I will continue to fight for our community for as long as I have a voice to use; but since we are talking about wishes…that would be my one. (That people recognized it as a disease.)
Now, looking back, what advice would you give yourself when you were near the start of your family-building journey?
I knew that I would be a mom. We were willing to do whatever possible to build our family. When the possible ran out, we were willing to do the impossible. I am a fighter. I always have been. But, even fighters lose hope. Every let down and every disappointment, I found myself questioning if we were meant to be parents. Early on, I became depressed. Infertility traumatized me.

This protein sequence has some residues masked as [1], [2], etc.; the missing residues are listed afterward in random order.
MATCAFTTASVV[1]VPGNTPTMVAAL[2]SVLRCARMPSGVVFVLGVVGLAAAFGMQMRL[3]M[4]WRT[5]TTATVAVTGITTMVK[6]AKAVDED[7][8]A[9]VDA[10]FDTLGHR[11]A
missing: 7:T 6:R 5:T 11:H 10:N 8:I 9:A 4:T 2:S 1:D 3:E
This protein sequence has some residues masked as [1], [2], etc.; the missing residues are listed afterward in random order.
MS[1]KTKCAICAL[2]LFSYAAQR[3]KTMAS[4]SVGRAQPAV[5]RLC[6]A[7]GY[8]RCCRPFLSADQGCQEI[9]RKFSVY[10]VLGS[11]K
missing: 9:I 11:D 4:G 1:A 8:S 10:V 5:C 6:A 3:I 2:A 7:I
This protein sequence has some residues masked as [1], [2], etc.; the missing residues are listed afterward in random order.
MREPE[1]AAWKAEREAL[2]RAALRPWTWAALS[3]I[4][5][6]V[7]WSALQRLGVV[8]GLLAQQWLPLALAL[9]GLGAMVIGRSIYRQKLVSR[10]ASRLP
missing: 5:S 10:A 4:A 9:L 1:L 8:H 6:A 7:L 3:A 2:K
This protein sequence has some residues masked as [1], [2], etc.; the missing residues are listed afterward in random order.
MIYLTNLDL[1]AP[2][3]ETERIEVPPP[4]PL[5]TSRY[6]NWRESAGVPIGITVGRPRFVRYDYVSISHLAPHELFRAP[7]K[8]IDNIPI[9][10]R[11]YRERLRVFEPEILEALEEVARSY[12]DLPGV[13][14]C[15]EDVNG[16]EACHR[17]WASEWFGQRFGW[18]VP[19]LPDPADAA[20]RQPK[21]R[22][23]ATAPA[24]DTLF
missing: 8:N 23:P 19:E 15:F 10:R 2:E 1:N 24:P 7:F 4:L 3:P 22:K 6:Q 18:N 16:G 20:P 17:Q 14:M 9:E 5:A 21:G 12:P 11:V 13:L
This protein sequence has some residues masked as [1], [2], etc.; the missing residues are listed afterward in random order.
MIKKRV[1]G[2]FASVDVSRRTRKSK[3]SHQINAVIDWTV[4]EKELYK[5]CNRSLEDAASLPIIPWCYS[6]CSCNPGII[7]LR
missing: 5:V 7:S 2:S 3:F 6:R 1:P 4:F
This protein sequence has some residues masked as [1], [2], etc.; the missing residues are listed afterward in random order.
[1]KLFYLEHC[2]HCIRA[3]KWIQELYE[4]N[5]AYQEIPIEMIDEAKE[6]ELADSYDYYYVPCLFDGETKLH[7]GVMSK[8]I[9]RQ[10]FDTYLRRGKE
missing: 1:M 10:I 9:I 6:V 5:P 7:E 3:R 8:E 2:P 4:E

We were willing to do whatever possible to build our family. When the possible ran out, we were willing to do the impossible.
Even now, 5 kids later, I have serious PTSD from what we went through. If I could go back, to the very beginning, I would tell myself that no matter how deep the grief; no matter how broken you become; remember that this does not define you. This is not Aprill Lane. This is the story of how Aprill Lane took impossible and made it possible. (I say that now; however, I probably would have punched that Aprill Lane in the face for saying that.)
Listen to stories, share your own, and get feedback from the community.